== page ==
Garfiel snorted. “Everyone was afraid of the Panthress. I was just a kid when she was in her heyday, but even I remember that much.”
“What did she do? Corner him?” Paninya grinned.
“He didn’t know she was here, and I think he might be too petrified to move and escape,” Garfiel replied, his brightly painted lips peeled back in a huge smile.
“I have to see this.” Paninya took Al’s hand and pulled him along, almost faster than his weakened legs could keep up.
The first thing he noticed once they got to the courtyard was his brother and Winry sitting in the spotty shade of the palm and date trees. Garfiel had a thick pad over the wooden bench they shared. Ed squinted at Al’s hand in Paninya’s as if he’d never seen a guy hold a lady’s hand before. Dominic sat stock still against one of the lumpy-barked palms while Granny lounged in chair next to him, sipping iced tea.
“You look exhausted, Al,” Winry said, getting up.
“Just overheated. I’m fine. Nothing a little tea wouldn’t fix up.” Al went over to the pitcher between Granny and Dominic.
“Al, I don’t think you should drink that,” Ed protested, scooting to the edge of the bench.
“Leave him be, Edward,” Granny said as Al poured.
“I know it’s a diuretic, Ed, and I need to rehydrate, but tea would taste so good. I’ll get some water later,” Al replied, taking a seat in the shade on another padded bench. Paninya sat with him.
“Ed, I can take care of myself,” Al said, crossly and his brother shrugged, sitting back. He took a big drink of the tea. It was sweet and a little different. Maybe this was another Ishvalan version of tea, like the one Paninya had introduced him to with the mint in it. He’d really liked that.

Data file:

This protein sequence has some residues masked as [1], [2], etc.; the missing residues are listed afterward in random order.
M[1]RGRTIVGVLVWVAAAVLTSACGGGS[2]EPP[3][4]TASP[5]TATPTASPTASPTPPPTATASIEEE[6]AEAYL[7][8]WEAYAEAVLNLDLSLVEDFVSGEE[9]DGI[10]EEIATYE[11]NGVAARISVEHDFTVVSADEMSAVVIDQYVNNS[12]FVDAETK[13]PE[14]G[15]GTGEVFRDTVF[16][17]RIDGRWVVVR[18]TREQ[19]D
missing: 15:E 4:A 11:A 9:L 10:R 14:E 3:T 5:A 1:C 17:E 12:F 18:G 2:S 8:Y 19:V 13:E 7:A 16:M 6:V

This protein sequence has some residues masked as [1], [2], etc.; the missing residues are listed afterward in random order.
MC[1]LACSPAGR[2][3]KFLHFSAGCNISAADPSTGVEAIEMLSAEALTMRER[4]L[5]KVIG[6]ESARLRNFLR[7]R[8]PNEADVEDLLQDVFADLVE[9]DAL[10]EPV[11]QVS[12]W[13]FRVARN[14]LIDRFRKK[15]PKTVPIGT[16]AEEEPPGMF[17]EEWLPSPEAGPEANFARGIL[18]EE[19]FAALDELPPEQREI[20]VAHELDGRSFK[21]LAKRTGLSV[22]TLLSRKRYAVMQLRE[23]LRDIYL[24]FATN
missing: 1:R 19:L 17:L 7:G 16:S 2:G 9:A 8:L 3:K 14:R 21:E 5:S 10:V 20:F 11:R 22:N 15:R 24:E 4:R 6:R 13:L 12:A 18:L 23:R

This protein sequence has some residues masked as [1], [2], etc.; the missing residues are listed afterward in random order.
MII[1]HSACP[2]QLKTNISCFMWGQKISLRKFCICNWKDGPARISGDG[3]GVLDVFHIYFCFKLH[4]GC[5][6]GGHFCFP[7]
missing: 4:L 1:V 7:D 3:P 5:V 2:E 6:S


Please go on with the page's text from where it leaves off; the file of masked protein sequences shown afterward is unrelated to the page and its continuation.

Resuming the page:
Garfiel settled back down. “We were just telling stories.”
“Sounds like fun,” Al said.
“Depends on your definition.” Dominic shot a hot look at Granny and Al could only assume she had been telling one that embarrassed the old man. “I have a story.”
“Another one,” Ed whined and Winry elbowed him.
“I’d love to hear it,” Winry said.
“I’m not so sure. It’s about your grandmother,” Dominic rubbed his chin, obviously thinking better of it.
“Now I really want to hear it!” Winry grinned.
“Be careful what you wish for,” Granny said, but didn’t tell Dominic to hold his tongue.
“Garfiel wasn’t around for this, too young, so it’ll be news to him, too,” Dominic said. “It started when Pinako brought around this guy with a blond ponytail, a real stuffed shirt, bookish, not the sort you’d usually see her with. He had odd eyes, too, very strange color, sort of like you boys.” He waved a hand at Ed and Al.
“What?” Ed leaned forward on his chair, his own eyes widening in horror.
“Granny told us he was her old drinking buddy, remember,” Al said, holding a hand to his head. He must have been more heat exhausted than he realized. He was lightheaded, so he took a bigger drink of his tea.
“Told you to be careful what you ask for.” Pinako wagged a finger at Ed.
“I didn’t ask! That was Winry!” Ed said through gritted teeth, swinging a hand at her.
“What? Is he their grandfather or something?” Dominic’s gaze bounced between the boys and Pinako.
“Or something. This isn’t about sexis it?” Ed groaned.
“I wouldn’t tell that sort of story to her granddaughter,” Dominic huffed. “But drinking buddy about covers it. Hell, that man could drink, but you wouldn’t think it to look at him. He was a big guy but one of those scholarly types. Usually they can’t drink. I guess it all started after we’d all been drinking heavily and decided to go to Dreamland.”
“Dreamland?” Winry asked, cocking her head.
“It was an amusement park, but it was torn down and the metal reused for the Ishbalan war.” Pinako sighed. “What a shame. You’d have liked the Tunnel of Love, Ed. Really scary.” She cackled at him and Ed glowered at her.
“Yeah, so we headed to Dreamland with Bennet, another mechanic. He’s retired now, living out west, and his girl, Amy. I went with Lynrose.”
Pinako made a disgusted sound. “What a haughty bitch she was.”
Winry wagged her head at her grandmother’s coarse language.
“She’s was pretty,” Dominic argued.
“You picked her to protect you from me.” Pinako reached over to slap Dominic’s shoulder.